Beyond Isolation and Confusion…

ghost god (pike and 12th)

ghost god (pike and 12th) (Photo credit: Dylan)

 

We live in a culture full of varied, multiple, and confusing entities.  Influenced by the pantheistic and pan-entheistic worldviews of the likes of Hindus, Buddhists and Taoists, we see all things as spiritual.  We look upon the peripheral surface of all the religions and philosophies and conclude that there is likely something good in each one, and they all point to the same thing- that being the activation of conscience and pursuit of the good.  The free dictionary describes pluralism as, “a condition in which numerous distinct ethnic, religious, or cultural groups are present”.  We, in America, and increasingly in metropolitan centers of the world, are a pluralist society.  Our response to this multicultural phenomenon is to make peace with it at any cost.  Webster’s Dictionary defines relativism as “a view that ethical truths depend on the individuals and groups holding them.”  We in our culture are generally relativists, mostly because we want to create a unity within the diversity that surrounds us.  It’s not because we are well educated on the subject of world religion and philosophy, on the contrary, we as a culture accept relativism to be a general guiding principle apart from any factual data.

We also live in a culture full of immediate gratification.  The Internet is at our fingertips, TV at the press of a button, an international marketplace a click away, and a mass saturation of marketing, an information overload.  The Switchfoot song “Lonely Nation” describes this in these words; “we are the target market, we set the corporate target, we are slaves of what we want.”  Webster’s Dictionary defines hedonism as “the doctrine that pleasure or happiness is the sole or chief good in life”.  The question of whether or not this pursuit of comfort, luxury and pleasure truly brings happiness is pressing.  We are a culture of mass-marketed, varied hedonism.

Possibly because of the saturation of marketing, and variance of cultural background and belief, we find ourselves to be an autonomous society.  Webster’s Dictionary defines existentialism as “a chiefly 20th century philosophical movement embracing diverse doctrines but centering on analysis of individual existence in an unfathomable universe and the plight of the individual who must assume ultimate responsibility for acts of free will without any certain knowledge of what is right or wrong or good or bad”.  We in America and the existing Metropolitan First World are embodiments of existentialism, whether we are aware of it or not.  We are focused completely on the plight of our individual existence.  We ask the questions; “What will I accomplish in my life?”  “Who will I marry?”  “What is my purpose?”  “What will I drive?”  “Where will I work?” and “When will I die?”  When we see ourselves having to assume ultimate responsibility for acts of free will without any certain knowledge of what is right or wrong or good or bad, the result can be a profound desperation that leads to an undercover loneliness.  It is common in our culture to be absorbed within ourselves in a cocoon of our own creation, and within our free will to take on an individual identity of which we believe we have completely devised on our own.  Yet this persona leads to arcane bewilderment.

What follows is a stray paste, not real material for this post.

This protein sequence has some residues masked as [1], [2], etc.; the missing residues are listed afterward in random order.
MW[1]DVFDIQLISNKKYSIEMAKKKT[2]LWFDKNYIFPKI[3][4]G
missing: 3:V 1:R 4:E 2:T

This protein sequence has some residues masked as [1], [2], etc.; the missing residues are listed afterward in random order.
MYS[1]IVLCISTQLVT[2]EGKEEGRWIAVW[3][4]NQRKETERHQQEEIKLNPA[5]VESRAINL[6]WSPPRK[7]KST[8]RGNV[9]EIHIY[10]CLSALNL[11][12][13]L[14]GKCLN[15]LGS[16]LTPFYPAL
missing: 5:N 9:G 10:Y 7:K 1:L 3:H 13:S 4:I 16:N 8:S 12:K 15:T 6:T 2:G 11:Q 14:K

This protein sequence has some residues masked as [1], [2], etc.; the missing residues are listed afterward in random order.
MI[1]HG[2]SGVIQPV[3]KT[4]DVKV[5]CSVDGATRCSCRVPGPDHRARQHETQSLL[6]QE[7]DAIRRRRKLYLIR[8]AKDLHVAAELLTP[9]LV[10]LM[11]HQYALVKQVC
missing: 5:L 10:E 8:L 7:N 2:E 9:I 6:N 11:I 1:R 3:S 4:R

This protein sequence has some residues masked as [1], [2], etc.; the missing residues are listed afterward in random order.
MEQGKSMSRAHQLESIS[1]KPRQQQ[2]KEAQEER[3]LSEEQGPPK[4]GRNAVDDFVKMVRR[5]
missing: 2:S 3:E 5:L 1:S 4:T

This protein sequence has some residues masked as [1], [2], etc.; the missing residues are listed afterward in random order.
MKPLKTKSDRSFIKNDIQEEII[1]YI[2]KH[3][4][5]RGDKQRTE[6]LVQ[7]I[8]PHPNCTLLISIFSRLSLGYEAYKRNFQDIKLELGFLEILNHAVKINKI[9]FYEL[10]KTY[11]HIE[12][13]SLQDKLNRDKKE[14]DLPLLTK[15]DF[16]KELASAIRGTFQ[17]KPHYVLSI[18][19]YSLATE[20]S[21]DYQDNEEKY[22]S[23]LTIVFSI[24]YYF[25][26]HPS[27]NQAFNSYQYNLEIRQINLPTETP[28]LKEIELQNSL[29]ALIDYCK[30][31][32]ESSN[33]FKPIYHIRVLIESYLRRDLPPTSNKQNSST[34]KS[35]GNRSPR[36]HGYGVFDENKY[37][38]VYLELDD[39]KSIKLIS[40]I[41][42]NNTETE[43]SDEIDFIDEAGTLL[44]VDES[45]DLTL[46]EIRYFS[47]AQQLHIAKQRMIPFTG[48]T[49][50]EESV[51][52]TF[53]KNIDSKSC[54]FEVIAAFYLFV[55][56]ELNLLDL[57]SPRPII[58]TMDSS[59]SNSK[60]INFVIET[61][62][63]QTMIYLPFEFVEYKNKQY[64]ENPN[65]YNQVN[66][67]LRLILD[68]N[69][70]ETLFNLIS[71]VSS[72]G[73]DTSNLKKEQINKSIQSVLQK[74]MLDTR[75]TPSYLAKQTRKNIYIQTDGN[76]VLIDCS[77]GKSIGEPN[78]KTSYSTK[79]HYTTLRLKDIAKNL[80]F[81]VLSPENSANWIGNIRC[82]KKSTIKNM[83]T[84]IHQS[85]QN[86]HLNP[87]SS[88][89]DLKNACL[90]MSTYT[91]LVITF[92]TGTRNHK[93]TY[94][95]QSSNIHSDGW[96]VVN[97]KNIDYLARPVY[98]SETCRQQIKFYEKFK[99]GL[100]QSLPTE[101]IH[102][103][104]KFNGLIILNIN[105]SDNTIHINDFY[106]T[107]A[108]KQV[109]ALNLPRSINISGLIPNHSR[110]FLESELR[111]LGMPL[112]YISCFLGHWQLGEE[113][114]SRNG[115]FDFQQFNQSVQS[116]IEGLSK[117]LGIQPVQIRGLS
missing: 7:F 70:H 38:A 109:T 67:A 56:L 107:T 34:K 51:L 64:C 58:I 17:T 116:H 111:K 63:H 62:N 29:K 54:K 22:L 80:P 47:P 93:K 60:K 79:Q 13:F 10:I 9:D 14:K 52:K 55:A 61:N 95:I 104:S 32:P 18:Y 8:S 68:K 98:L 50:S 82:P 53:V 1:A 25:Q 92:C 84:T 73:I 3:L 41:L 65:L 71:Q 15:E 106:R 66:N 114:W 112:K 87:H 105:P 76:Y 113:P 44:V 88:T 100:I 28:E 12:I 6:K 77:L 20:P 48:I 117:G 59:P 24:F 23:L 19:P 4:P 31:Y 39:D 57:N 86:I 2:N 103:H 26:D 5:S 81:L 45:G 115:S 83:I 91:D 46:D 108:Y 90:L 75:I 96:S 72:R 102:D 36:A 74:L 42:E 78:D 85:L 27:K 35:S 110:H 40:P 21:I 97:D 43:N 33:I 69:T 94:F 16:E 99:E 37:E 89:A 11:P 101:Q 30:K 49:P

So what is the answer to all of this confusion, over-saturation, and solitary plight?  Many run to institutions as an answer.  Institutionalism is defined in Webster’s Dictionary as an “emphasis on organization (as in religion) at the expense of other factors.”  Many people ascribe to an organized belief because they find comfort in being with people of a like mind.  This type of behavior isn’t solely affiliated with large scale Self-Help seminars, cults that prey upon fragile souls, and holistic hippie communes, but Christianity in the negative institutional sense is prone to encouraging this in attendees.  Institutionalism pleas with the masses to “come, conform, and commit”.  This happens often when one places the value of a human, a building, a doctrine or an idea above deity.

In contradiction to institutionalism and all these others is a concept well described by A.W. Tozer in his work “The Pursuit of God”, where he states, “To have found God and still to pursue Him is the soul’s paradox of love, scorned indeed by the too-easily satisfied religionist, but justified in happy experience by the children of the burning heart.”[i]  This profound statement denotes the depth of intimacy and relationship that can be attained in the quest towards the Lord of the Universe.  Biblical Christianity is an account of this:  Man’s quest towards the true God of love and truth.


[i] Tozer, A.W.  The Pursuit of God, 12

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